Graduate and Professional Fields of Study

CALS offers research-centered (MS/PhD) advanced degrees in more than 30 fields of study and course-based professional master’s degrees in several key areas of specialization. While research-centered graduate degrees often lead to academic careers and scientific discovery, professional master’s degrees (MEng, MLA, and MPS) are designed to enhance careers in industry, government, and non-profit agencies. To learn more about graduate degree programs available, reference the listing below of current directors of graduate studies. General information on graduate study at Cornell University is available on the Graduate School’s website.

Master of Professional Studies (M.P.S.) 

The M.P.S. program is designed especially for those who are interested in the growing complexity and diversity of systems and issues in the agricultural, life, social, and environmental sciences and offers challenging opportunities for those with appropriate skills, experience, and educational backgrounds. People who have already embarked on professional careers and those who plan to continue education in their current fields or related ones often select this program.

The M.P.S. program is typically a one-year program that emphasizes breadth of training via course work rather than research experience. M.P.S. degree candidates take the same courses as other graduate students and complete a problem-solving project. CALS offers a variety of M.P.S. degree concentrations tailored to each student’s professional graduate development objectives.

Master of Landscape Architecture (MLA)

The intention of this accredited, license qualifying curriculum is the teaching of the theoretical underpinnings of the field of landscape architecture while building the necessary skills for practicing this challenging profession.  The program consist of design studios, courses in technical and computer skills, and the development of a concentration focused on the student’s personal area of interest. Individuals holding an undergraduate degree in landscape architecture or architecture or having unique employment experience may also apply for the MLA degree.

Dual Master’s Degree in Landscape Architecture and Regional Planning

The dual degree in regional planning (M.R.P.) and landscape architecture (M.L.A.) prepares students for work in areas such as physical planning, environmental analysis, community development, and urban design — skills which are highly sought after in the public, private, and nonprofit sectors. Concurrent degree candidates may earn two distinct and independent graduate degrees from both colleges and must satisfy all requirements for both degrees. For further information about the Dual Master’s of Regional Planning and Landscape Architecture, visit the City and Regional Planning website.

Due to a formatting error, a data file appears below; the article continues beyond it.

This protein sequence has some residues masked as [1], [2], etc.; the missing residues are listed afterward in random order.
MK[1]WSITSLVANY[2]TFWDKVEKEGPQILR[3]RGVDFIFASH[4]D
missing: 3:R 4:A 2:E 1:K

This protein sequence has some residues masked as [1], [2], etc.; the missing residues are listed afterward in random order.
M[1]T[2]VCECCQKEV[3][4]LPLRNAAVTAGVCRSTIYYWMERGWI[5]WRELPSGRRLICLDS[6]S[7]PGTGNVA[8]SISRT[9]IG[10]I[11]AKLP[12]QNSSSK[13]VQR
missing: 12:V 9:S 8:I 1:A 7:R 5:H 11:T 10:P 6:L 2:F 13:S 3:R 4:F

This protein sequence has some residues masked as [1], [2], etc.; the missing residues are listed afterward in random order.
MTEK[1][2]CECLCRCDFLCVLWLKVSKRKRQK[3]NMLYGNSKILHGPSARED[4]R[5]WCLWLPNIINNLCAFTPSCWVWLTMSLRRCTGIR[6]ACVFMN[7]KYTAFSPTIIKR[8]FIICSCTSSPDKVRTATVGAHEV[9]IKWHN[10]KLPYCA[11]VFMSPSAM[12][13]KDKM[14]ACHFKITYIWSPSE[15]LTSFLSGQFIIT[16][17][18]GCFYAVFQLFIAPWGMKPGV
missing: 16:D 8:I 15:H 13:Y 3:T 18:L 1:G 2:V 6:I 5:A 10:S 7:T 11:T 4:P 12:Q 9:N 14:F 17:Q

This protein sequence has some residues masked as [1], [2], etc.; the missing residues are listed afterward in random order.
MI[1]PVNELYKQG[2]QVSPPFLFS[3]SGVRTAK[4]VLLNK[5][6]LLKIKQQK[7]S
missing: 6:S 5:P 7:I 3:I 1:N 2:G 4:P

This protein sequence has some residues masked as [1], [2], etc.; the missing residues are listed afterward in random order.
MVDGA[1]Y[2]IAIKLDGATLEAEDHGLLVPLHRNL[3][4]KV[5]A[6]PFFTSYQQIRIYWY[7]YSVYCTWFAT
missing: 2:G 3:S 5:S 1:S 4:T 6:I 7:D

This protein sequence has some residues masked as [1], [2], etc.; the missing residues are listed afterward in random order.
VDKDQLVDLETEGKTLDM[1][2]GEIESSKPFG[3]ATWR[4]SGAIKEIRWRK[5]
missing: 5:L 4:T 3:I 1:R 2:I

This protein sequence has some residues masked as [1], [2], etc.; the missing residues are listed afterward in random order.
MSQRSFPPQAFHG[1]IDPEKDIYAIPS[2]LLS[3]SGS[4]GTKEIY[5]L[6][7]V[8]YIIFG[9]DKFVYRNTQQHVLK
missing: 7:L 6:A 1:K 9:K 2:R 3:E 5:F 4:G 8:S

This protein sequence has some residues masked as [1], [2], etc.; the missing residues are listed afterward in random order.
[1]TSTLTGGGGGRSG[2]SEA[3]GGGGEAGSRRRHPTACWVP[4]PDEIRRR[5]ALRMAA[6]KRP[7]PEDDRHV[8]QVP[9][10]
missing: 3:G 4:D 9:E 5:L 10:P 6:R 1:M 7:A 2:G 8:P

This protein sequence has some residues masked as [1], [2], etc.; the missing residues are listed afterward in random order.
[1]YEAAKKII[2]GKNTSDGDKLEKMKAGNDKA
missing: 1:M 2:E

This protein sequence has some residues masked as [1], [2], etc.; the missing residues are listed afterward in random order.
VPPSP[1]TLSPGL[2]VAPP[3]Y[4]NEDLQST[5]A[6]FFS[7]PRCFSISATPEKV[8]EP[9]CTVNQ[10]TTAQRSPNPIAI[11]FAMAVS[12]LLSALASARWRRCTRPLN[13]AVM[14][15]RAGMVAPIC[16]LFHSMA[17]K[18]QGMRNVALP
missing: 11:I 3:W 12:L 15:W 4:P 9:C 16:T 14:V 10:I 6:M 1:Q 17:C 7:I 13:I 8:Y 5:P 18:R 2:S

Directors of Graduate Studies

Agriculture and life sciences [M.P.S. (agr.)]: Office of Professional Programs, 211 Kennedy Hall,

Animal science: Michael Thonney, 114 Morrison Hall,

Applied economics and management: PhD: Arnab Basu, 441 Warren Hall, MS: Calum Turvey, 450A Warren Hall, MPS: David Just, 210C Warren Hall,

Atmospheric sciences: Stephen Colucci, 1116 Bradfield Hall, 

Biochemistry, molecular, and cell biology: Marcus Smolka, 339 Weill Hall, and Chris Fromme, 457 Weill Hall,

Biological and environmental engineering: Peter Hess, 202 Riley-Robb Hall,

Biophysics: Gerald W. Feigenson, 201 Biotechnology Bldg.,

Communication: Susan Fussell, 484 Mann Library Building,

Computational Biology: Jason Mezey, 101B Biotechnology Bldg.,

Development sociology:  John Sipple, 261 Warren Hall,

Ecology and evolutionary biology: Monica Geber, E413 Corson Hall,

Entomology: Brian Nault, 525 Barton Lab,

Environmental toxicology: Andrew Yen, T4-008 Vet Research Tower,

Food science and technology: Martin Wiedmann, 341 Stocking Hall,

Genetics, genomics and development: Andrew Grimson, 445 Biotechnology Bldg.,

Horticulture: William Miller, 28 Plant Science Bldg.,

International agriculture and rural development [M.P.S. (agr.)]: James Lassoie, 201 Fernow Hall,

International development: James Lassoie, 201 Fernow Hall,

Landscape architecture [M.L.A.]: Josh Cerra, 444 Kennedy Hall,

Microbiology: Joseph Peters, 175A Wing Hall,

Natural resources: Joseph Yavitt, G21 Fernow Hall,

Neurobiology and behavior: Mike Webster, W361 Mudd Hall,

Nutritional sciences: Barbara Strupp, 217 Weill Hall & 102 Savage Hall,

Plant biology: Michael Scanlon, 140 Emerson Hall,

Plant breeding and genetics: Michael Mazourek, 248 Emerson Hall,

Plant pathology and plant-microbe biology: Adam Bogdanove, 360 Plant Science Bldg.,

Soil and crop sciences: Olena Vatamaniuk, 608 Bradfield Hall,

Statistics: James Booth, 1172 Comstock Hall,